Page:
The ‘Add an S’ Principle
AKA last mover advantage
AKA last mover advantage
My Mom has an incredibly vast vocabulary.
I love doing things with my Mom.
Naturally, these collisions of interest led us both to the game of Scrabble. As a kid, I’d find moments to fit in games, usually a matchup of titans that also included my younger brother.
My Mom would always play very unique, impressive words with solid point values. Quorum comes to mind. Her words would often draw ‘oohs’ and ‘ahs’ from my brother and me for their creativity. Her strategy was to win through sheer mastery of the English language.
I have a different approach.
Between turns, I scrutinize my opponents faces while they react to the letters they drew from the restock bag. Any tile worth in excess of five points is sure to evoke a slight smirk from my Mom.
But there is only one letter that I want to see in hand after reaching into that noisy pile of little wood tiles: the S.
This is what an S looks like.
I stockpile these nuclear weapons in my war-chest and wait for just the right spot in the board to appear. Maybe Mom placed Quorum right before a triple word, which just so happened to line up with the tail end of my brothers Zit.
My fingers are quivering with anticipation the moment before I expose this dream killer. I’m getting my TI-89 out of my school bag just to handle the massive compute power the score I’m about to earn commands.
I swiftly slam down the single point S. I confidently relay the number to my brother, our official game accountant, so that he can add it to the overall tally.
‘That one is worth 81.”
My deflated counterpoints demand that we consult the Scrabble Elders of Yore to assess the legality of this seemingly unjust manipulation.
To them this is unfair leapfrogging. To me, it is pure art.
Okay, now here is the startup advice you came for…
Don’t build the board, fill gaps.
Most of the companies that you’ve heard of have applied the ‘Add an S’ strategy to their own marketing. For example:
Startups are not built to spend all their cash on customer education. They are supposed to spend it on customer acquisition. These two are easily conflated, yet they are definitly not the same thing. For example, TiVo was a $200m customer education exercise that paved the way for those knockoff Time Warner DVRs to acquire all their (now wonderfully educated) customers.
I’m not arguing here that customer education is inherently evil. What I’m saying is that education is a strategy designed to eventually transition money from your customers wallet into your bank account (not someone else’s).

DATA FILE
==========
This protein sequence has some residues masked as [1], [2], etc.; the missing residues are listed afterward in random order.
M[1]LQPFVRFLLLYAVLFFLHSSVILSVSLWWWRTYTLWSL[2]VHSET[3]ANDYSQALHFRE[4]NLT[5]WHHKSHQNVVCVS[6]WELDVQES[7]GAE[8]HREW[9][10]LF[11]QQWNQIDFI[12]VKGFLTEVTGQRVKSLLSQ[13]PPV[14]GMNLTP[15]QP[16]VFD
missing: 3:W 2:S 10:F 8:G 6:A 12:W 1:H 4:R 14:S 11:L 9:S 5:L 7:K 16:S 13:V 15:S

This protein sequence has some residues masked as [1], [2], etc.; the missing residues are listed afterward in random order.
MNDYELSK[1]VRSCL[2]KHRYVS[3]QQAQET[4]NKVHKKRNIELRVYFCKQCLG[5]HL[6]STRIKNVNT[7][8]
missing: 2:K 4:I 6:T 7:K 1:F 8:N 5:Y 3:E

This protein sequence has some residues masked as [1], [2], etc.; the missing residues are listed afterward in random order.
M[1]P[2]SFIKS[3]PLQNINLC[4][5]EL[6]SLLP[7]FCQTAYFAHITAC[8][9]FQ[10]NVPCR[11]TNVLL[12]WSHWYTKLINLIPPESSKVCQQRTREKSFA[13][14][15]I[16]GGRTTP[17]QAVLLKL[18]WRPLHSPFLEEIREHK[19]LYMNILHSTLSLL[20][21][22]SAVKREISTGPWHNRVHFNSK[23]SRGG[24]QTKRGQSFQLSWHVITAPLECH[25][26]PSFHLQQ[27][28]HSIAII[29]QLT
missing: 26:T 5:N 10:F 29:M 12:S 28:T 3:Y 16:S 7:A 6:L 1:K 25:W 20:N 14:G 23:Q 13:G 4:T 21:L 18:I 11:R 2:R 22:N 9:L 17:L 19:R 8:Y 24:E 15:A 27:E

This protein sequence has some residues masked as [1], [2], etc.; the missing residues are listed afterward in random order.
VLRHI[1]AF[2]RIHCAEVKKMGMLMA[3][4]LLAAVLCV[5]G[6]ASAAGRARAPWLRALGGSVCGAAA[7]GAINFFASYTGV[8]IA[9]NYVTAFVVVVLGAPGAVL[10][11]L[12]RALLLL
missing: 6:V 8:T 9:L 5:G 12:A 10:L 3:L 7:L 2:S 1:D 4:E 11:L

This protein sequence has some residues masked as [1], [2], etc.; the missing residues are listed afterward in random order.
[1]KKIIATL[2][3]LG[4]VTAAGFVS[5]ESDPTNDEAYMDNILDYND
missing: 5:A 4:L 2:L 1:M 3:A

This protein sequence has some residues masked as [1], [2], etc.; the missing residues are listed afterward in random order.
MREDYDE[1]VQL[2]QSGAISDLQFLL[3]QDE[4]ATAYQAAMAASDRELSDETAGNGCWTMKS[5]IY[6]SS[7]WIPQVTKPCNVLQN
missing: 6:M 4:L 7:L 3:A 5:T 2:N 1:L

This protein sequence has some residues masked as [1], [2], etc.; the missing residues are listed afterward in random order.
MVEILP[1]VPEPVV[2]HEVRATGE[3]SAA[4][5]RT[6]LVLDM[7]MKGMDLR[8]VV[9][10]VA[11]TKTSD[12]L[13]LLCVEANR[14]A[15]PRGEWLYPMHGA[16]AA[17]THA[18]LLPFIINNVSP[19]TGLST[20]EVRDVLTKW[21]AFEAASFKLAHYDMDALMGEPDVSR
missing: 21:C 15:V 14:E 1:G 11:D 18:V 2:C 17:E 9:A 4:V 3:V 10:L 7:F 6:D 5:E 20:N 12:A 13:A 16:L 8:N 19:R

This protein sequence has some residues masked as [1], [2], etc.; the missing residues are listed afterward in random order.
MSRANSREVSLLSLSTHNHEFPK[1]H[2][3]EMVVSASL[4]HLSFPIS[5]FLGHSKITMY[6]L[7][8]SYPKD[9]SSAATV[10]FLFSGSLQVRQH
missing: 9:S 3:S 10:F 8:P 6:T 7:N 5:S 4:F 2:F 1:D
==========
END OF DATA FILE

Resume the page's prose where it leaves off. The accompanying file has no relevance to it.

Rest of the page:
If you sell a product before anyone deeply feels the unmet need it solves, you’re unfortunately going to be spending a boatload of money making them start feeling it. You’re going to be building the whole Scrabble board from scratch.
Another way I envision this idea is via the Palm Islands in Dubai. 99% of the sand that those dredgers scraped off the seafloor to dump into mounds off Dubai’s coastline was below the water. Only the last 1% of sand poked up above the waterline to form the actual land.
1% of the sand for the 1% of billionaires.
If you find that it is going to take too great an investment of time and money to incept your customers into acquiring a taste for your product, just pivot. In all likelihood, someone bigger and better will wait in the shadows and swoop in to steal that customer base from under you. Sure, if you move fast enough maybe they’ll acquire you instead, but ‘let’s cross our fingers and hope we get bought’ is not a strategy. That’s just a common case of startup irrationality.
Do not run your startup in a manner that requires you to run run run as fast as you can so that you might get bought by the Bezos Man.
Instead, scale as if you need to become an actually functional business with a clear path to market saturation, independent of any acquisition scenarios. In my view, you can’t do that if you are spending all your time on heavy handed customer education in the market you think you want in lieu of acquiring customers in a market that already wants the thing you can make. You have to be sneaky, you have to go out into the market and look for opportunities to Add an S.
Uncover that stagnant industry that has not been Warby Parkerized. Reconfigure an asset class that has not been Uberized. Attack that bloated sector that has not been SpaceX’d. Ask yourself what are the cleverest ways to solve an existing need 10x better on a dimension customers will still care about 10 years from now.
Find your gap, build your game piece, and go find that TI-89 to start counting your profits…
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